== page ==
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Proteins everywhere
Identifying proteins
Using protein databases
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Protein Identification

The Problem:   In the year 2236 Pittsburgh, Pennsylvania was chosen as the location for the Species Olympics.   Different events determine the fastest individual for each event.   Species include homo sapien, canine and equine to name a few.   After each event, a blood test is required of the winner to determine whether a drug enhanced their performance and to determine if the correct species ran the race. Unfortunately, these blood samples were mislabeled for many of the winners and after drug testing several of these individuals did indeed come up positive for drugs.  You, as an expert in species determination by mass spectrometry, must take a blood sample that tested positive and determine what species cheated.   You can solve this problem by identifying the species using a common blood protein, serum albumin.  Once identified, the species in question will be removed of his/her medal.  

Brief Background: We know that most non-human creatures share many biological traits with us. We can see a bird's wing as an analog for our arms; so is the fish's flipper, and the horse's front leg. Likewise, we have many internal organs in common. Our digestive system is similar to that of the aforementioned species. Our nervous system is also analogous. So it is not surprising that these similarities continue down to the molecular level, all the way down to our proteins. One such protein is serum albumin, a protein that comprises roughly 60% of human blood plasma and a large fraction in other creatures as well. Serum albumin is a carrier protein; to learn more about it, see the detailed background.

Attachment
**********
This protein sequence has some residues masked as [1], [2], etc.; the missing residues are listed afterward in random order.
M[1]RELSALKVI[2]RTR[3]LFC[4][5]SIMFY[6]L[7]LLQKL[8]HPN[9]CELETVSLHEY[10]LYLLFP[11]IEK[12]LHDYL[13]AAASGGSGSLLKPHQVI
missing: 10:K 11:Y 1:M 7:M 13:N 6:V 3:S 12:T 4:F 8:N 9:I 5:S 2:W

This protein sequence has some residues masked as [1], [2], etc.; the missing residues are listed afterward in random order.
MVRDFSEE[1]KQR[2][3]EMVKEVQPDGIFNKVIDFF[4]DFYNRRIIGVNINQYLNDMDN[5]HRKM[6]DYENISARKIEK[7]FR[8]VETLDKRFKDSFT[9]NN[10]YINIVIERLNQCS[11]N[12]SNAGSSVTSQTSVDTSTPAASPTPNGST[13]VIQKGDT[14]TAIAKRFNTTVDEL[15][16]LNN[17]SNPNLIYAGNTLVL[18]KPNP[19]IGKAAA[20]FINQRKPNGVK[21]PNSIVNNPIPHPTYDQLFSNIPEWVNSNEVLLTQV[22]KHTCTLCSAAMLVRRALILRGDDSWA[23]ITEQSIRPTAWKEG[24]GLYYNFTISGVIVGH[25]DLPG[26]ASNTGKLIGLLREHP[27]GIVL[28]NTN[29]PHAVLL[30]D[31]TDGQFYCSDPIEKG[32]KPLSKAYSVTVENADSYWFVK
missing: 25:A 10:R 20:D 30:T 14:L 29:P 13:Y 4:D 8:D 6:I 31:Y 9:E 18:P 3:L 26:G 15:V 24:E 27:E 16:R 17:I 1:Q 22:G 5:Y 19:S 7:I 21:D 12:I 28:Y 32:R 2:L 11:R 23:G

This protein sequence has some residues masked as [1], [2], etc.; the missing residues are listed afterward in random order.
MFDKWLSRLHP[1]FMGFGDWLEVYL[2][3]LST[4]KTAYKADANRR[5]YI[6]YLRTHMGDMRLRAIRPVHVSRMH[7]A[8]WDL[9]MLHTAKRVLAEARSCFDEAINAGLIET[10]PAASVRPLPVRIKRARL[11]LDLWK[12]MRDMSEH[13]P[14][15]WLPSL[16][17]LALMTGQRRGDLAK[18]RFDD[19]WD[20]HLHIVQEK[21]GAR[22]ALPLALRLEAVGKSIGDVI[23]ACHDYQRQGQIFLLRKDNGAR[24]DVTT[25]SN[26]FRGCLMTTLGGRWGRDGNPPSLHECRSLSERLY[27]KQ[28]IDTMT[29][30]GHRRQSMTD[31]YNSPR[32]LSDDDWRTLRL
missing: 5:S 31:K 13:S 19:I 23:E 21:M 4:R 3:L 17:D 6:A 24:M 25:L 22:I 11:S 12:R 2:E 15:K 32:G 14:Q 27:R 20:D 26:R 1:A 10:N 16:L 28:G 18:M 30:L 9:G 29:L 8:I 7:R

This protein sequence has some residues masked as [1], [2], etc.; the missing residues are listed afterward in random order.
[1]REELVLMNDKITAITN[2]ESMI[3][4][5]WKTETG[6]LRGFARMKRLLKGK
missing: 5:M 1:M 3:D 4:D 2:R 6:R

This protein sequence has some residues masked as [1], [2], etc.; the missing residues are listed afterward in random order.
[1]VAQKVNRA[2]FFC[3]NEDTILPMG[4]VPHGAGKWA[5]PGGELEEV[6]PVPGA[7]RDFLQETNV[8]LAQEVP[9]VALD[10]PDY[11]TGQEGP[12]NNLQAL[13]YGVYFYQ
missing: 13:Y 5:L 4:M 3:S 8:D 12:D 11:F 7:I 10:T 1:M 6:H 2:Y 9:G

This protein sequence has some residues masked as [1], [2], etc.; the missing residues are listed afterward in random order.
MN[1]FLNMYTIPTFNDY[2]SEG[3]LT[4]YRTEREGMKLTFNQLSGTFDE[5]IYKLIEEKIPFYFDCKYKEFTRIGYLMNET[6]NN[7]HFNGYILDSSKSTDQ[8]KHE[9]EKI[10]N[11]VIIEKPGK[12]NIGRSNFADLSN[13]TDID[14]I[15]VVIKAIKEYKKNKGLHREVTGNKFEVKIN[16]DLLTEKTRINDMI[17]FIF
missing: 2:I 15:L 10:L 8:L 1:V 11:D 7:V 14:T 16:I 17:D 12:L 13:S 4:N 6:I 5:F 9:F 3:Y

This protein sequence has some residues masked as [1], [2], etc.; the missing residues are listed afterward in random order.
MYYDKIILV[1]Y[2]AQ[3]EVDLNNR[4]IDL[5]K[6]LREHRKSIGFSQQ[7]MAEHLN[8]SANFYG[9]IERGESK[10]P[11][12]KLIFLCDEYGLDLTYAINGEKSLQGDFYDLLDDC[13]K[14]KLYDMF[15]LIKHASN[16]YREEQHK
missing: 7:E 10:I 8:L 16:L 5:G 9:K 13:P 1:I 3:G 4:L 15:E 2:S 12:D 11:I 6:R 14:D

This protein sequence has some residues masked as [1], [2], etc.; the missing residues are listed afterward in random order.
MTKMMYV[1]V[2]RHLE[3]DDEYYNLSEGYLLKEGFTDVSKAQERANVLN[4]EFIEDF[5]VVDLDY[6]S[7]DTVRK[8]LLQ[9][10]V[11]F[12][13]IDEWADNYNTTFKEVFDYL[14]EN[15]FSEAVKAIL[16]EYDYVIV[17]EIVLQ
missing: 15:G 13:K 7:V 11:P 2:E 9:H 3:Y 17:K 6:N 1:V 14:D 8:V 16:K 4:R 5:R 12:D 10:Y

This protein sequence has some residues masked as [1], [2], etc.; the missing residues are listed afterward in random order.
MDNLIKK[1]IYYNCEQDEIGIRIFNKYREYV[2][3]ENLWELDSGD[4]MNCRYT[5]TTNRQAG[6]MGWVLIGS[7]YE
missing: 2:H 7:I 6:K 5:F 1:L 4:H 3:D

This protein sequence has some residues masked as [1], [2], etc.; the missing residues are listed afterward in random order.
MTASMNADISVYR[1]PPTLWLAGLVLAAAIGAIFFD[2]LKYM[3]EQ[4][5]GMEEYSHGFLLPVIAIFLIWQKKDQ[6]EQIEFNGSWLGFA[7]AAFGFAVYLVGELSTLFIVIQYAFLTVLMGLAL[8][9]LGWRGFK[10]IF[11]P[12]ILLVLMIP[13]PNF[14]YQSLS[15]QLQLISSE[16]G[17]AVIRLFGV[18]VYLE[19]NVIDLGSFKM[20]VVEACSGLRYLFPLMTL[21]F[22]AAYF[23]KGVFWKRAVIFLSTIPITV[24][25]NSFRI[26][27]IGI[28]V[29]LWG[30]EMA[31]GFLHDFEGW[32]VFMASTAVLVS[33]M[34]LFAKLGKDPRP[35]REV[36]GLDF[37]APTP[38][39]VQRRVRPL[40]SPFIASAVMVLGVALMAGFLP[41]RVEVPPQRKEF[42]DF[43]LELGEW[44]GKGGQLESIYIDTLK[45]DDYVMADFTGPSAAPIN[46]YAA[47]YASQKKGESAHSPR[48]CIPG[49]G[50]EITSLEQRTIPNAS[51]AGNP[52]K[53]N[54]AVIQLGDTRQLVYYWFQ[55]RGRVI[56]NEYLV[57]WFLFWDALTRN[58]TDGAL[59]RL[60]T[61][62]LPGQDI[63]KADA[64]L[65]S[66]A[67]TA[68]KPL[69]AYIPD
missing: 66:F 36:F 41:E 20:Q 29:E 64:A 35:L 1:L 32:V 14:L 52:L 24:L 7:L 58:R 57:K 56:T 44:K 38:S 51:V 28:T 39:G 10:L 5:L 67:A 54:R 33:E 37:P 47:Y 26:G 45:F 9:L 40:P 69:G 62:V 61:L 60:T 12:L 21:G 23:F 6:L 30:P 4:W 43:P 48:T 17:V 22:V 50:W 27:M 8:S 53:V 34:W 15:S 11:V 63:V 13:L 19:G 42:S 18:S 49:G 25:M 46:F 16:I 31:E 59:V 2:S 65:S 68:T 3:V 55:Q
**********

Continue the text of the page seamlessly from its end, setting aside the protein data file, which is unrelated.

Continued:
And yet, we are very different from other animals. We can distinguish between human arms, equine legs, and fins, and wings. While we share analogous structures with similar function, there are marked differences between these structures. Again, it is the same with proteins: similar in function and design, but quite distinguishable. Unfortunately, it is not as easy to distinguish between avian and human protein as it is to distinguish between an arm and a wing.

So what is a scientist to do? Well, thanks to the leaps proteomics has made in past few years, databases which contain millions of proteins now exist. When a protein is sequenced, researchers can compare it to known proteins. If there are not any matches, then they know they have a new protein. One of the many ways to identify unknown proteins is to use enzymes such as trypsin or chymotrypsin to "digest" large proteins into peptide fragments. Each unique protein will produce a unique pattern of fragments. Mass spectrometry comes into the picture when it is used to determine the masses of these fragments, and the "matching" of fragments (between the experimental data and database information) can be used to positively identify a protein. Mass spectrometry (using the right instrument) can be performed on intact proteins; however, many different proteins can have the same mass. By matching a number of peaks, the identity of a protein can be discovered with a higher degree of confidence.

The Experiment: You must take one or more of the 10 possible blood samples and identify what species donated the blood. This experiment will require an enzyme digestion and the use of mass spectrometry. You may determine the masses of all of the peptide fragments and enter this data into a protein database search engine or dissociate the peptides into product ions and enter this MS/MS data into a protein database search engine. The protein database search engines will tell you the top matches and will calculate a confidence score (e.g. MOWSE score) for all of your matches. Do not trust the top match without evaluating the information presented. Please note that the protein database search engines are a product from other researchers.

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